The themes that arose are multifactorial and impact on one another creating complexity. As a result, this study has suggested a potential visual representation in order to demonstrate how TPD presented in this study. This suggested that the visual representation of TPD has also attempted to highlight the connections that these themes have on one another. This representation could be used as part of the ICF to augment certain factors or could be used independently. This representation is based on the descriptions of the participant’s experiences. As these findings were based on a small sample size, this representation does require further research to enhance and develop it; however, it is a start in understanding TPD in caregivers of adults with dysphagia in Johannesburg. This visual representation can be seen in Figure 4.

FIGURE 4: Suggested visual representation for understanding the impact of third-party disability of family members for adults with dysphagia in an economically developing context.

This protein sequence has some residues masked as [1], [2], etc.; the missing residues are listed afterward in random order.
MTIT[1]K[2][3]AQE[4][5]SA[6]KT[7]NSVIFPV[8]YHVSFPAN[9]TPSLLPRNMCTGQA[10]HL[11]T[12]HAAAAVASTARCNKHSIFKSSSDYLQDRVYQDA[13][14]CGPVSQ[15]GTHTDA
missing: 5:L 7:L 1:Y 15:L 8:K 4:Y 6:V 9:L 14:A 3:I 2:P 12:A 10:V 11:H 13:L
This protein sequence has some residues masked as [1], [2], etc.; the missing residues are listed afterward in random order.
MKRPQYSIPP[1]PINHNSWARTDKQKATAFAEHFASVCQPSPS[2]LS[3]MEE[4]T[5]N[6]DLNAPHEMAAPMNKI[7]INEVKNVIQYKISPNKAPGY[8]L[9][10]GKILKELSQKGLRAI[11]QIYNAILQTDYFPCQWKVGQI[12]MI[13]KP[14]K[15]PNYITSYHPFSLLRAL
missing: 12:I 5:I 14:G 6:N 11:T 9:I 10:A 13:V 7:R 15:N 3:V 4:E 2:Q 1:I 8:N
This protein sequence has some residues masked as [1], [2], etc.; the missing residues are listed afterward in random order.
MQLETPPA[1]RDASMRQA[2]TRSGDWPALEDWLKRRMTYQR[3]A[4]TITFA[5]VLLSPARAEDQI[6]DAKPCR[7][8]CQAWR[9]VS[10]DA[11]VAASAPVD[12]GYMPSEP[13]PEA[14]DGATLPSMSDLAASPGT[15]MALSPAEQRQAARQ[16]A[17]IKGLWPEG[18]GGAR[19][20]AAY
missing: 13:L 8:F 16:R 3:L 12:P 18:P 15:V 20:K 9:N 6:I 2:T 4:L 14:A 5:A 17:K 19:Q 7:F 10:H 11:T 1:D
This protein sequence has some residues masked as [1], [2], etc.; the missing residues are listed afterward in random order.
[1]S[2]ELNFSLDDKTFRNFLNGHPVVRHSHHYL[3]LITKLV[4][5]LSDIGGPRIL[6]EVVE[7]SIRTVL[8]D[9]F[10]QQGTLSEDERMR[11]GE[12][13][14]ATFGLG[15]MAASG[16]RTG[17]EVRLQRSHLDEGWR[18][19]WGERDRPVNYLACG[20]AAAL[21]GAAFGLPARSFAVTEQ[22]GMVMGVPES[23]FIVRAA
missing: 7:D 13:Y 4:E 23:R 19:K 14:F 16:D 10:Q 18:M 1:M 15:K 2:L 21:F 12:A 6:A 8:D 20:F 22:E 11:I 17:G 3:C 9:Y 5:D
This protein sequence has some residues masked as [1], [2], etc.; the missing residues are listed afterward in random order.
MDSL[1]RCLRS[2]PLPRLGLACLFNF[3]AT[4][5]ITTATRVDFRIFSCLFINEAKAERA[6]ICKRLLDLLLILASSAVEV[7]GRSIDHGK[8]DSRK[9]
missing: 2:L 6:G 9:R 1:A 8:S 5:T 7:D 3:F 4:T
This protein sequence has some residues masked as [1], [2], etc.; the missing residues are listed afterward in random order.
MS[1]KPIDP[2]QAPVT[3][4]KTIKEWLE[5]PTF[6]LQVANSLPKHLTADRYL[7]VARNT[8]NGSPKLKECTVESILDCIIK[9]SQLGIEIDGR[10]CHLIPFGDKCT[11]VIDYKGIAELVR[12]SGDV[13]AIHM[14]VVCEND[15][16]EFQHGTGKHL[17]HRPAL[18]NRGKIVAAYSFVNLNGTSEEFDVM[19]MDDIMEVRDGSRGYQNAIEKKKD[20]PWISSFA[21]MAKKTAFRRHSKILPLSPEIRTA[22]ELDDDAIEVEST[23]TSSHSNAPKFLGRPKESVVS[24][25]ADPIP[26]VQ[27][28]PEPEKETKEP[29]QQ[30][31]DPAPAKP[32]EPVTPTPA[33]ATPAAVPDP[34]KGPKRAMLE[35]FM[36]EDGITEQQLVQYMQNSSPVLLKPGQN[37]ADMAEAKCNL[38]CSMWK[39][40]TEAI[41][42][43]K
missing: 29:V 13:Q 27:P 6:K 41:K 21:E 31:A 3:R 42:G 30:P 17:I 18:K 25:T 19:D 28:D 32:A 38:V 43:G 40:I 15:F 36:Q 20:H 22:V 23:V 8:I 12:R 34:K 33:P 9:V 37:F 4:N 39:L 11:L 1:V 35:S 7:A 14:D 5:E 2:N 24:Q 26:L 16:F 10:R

This new visual representation will assist healthcare workers in understanding the impact of TPD on family members in Johannesburg. This is important when devising home programs for adults with dysphagia. Healthcare workers would need to consider all of the aspects in the figure when considering management strategies for the home environment. It will also be important healthcare workers when counselling caregivers on what to expect upon discharge and when they are settling into a home routine. This is visual framework that has provided new information from which healthcare workers can draw for the above purposes. This can also assist in the referral process to ensure that caregivers receive the necessary support.

South Africa is a diverse country with multiple factors that can influence the health-seeking behaviours of this population and those factors need to be accounted for (Otwombe et al. 2015). These factors are seen in the different coping strategies used by the caregivers and how different cultural and gender factors influenced caregivers’ ability to seek help and ultimately affect their QoL as seen in one or two participants in this study (Reinhard et al. 2008).